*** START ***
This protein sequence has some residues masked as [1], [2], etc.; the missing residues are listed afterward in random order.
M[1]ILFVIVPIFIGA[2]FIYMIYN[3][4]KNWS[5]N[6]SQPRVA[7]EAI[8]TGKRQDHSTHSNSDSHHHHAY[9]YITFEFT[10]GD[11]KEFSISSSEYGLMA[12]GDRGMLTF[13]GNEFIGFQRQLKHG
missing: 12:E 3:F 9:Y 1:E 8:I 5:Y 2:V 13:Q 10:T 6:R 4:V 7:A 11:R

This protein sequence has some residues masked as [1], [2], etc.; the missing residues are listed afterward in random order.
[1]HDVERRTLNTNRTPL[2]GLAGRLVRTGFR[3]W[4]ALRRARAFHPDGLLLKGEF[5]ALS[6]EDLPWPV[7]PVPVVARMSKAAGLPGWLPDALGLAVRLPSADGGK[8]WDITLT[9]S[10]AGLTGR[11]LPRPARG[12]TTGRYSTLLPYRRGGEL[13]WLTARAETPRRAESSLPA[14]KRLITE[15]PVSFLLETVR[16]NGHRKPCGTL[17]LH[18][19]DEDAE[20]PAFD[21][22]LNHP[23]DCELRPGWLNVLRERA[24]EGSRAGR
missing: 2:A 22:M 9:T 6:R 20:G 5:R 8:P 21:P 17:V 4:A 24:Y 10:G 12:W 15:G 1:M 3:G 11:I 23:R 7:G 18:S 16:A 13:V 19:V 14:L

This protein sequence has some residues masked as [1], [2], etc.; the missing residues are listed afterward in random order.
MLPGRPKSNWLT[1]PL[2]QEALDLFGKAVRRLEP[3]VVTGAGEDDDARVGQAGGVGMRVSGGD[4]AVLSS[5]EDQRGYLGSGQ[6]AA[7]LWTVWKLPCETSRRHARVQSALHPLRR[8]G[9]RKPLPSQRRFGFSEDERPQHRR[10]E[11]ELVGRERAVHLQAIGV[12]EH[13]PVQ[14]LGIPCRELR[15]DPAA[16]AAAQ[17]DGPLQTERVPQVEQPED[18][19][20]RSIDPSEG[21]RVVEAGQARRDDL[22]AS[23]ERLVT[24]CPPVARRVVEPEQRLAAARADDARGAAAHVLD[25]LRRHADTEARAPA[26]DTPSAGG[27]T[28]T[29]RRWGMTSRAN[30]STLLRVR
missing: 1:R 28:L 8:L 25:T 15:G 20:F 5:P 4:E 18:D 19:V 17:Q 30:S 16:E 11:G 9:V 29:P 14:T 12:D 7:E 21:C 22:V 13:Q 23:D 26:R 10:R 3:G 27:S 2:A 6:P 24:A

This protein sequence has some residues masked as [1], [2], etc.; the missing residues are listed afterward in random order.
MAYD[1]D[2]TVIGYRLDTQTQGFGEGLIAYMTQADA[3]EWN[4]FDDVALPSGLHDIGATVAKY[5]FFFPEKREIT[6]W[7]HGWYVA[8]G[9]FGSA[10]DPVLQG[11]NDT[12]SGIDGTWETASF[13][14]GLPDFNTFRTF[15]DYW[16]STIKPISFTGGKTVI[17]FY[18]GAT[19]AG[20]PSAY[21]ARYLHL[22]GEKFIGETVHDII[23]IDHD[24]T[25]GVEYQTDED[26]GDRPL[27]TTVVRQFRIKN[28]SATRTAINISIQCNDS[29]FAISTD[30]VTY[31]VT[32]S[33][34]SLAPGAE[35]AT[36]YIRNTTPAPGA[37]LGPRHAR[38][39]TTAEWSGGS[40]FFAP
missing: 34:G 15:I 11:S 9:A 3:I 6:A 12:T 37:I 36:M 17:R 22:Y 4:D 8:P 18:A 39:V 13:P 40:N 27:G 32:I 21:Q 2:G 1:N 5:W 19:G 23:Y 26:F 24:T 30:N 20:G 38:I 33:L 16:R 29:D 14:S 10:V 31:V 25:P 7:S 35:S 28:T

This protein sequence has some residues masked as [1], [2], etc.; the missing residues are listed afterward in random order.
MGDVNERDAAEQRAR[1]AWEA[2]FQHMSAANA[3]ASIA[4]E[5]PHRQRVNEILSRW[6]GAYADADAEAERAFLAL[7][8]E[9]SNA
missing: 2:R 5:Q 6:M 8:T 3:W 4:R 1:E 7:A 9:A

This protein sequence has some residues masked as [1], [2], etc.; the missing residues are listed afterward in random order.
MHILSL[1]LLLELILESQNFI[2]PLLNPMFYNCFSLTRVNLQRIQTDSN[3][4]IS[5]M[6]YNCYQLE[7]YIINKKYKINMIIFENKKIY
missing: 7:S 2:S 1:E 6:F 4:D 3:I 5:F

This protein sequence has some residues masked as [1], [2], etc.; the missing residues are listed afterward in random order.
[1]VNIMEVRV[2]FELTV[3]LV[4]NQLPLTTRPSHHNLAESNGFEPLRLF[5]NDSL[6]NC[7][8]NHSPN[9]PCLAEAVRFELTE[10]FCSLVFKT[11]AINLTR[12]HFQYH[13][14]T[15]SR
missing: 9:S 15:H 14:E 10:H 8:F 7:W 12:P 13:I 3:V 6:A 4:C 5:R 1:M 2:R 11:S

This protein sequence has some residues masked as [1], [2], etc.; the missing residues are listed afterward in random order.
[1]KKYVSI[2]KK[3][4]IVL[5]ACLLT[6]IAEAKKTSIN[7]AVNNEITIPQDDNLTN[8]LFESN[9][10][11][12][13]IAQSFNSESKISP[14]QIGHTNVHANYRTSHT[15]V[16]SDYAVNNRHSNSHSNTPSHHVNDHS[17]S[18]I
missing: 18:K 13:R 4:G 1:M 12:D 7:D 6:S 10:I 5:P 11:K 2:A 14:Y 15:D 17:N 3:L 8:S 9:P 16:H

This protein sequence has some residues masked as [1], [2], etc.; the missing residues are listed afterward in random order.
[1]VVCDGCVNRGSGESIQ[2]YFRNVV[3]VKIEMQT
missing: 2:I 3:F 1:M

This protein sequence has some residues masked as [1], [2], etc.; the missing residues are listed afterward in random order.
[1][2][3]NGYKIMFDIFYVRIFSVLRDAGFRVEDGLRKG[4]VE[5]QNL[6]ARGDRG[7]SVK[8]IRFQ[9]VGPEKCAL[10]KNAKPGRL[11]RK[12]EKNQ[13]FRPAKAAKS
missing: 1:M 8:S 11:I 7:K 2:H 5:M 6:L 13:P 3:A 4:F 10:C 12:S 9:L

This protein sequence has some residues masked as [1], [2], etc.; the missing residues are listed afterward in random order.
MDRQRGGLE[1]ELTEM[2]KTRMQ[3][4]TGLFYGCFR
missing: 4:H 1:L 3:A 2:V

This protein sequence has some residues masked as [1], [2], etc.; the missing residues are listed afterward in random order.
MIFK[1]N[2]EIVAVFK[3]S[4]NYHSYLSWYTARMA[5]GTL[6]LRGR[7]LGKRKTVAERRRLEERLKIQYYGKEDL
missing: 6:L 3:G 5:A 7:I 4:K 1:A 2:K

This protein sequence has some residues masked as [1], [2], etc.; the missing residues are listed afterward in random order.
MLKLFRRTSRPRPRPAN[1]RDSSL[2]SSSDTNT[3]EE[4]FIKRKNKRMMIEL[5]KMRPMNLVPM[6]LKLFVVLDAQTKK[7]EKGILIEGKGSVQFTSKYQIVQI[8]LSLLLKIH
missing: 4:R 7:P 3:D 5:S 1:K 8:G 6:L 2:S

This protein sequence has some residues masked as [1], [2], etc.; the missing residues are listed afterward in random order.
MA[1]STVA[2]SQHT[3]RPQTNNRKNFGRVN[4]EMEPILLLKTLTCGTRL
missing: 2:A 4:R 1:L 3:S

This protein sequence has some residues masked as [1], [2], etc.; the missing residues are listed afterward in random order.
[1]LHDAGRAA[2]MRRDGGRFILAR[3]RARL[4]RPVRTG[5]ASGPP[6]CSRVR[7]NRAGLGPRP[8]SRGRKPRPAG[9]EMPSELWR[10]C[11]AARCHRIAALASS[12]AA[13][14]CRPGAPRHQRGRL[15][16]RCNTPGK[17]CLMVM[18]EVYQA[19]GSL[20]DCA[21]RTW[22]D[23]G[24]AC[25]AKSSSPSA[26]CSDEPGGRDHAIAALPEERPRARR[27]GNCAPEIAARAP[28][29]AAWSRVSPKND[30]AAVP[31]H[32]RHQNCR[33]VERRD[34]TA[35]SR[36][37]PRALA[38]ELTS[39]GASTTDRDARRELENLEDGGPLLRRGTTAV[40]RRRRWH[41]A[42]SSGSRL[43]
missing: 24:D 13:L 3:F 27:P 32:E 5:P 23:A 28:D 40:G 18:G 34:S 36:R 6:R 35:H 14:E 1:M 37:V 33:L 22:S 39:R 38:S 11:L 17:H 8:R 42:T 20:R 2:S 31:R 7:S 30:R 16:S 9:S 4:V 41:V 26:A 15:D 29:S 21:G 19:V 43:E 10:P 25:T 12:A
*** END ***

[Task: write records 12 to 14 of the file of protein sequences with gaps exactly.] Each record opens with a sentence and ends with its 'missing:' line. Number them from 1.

This protein sequence has some residues masked as [1], [2], etc.; the missing residues are listed afterward in random order.
MIFK[1]N[2]EIVAVFK[3]S[4]NYHSYLSWYTARMA[5]GTL[6]LRGR[7]LGKRKTVAERRRLEERLKIQYYGKEDL
missing: 6:L 3:G 5:A 7:I 4:K 1:A 2:K

This protein sequence has some residues masked as [1], [2], etc.; the missing residues are listed afterward in random order.
MLKLFRRTSRPRPRPAN[1]RDSSL[2]SSSDTNT[3]EE[4]FIKRKNKRMMIEL[5]KMRPMNLVPM[6]LKLFVVLDAQTKK[7]EKGILIEGKGSVQFTSKYQIVQI[8]LSLLLKIH
missing: 4:R 7:P 3:D 5:S 1:K 8:G 6:L 2:S

This protein sequence has some residues masked as [1], [2], etc.; the missing residues are listed afterward in random order.
MA[1]STVA[2]SQHT[3]RPQTNNRKNFGRVN[4]EMEPILLLKTLTCGTRL
missing: 2:A 4:R 1:L 3:S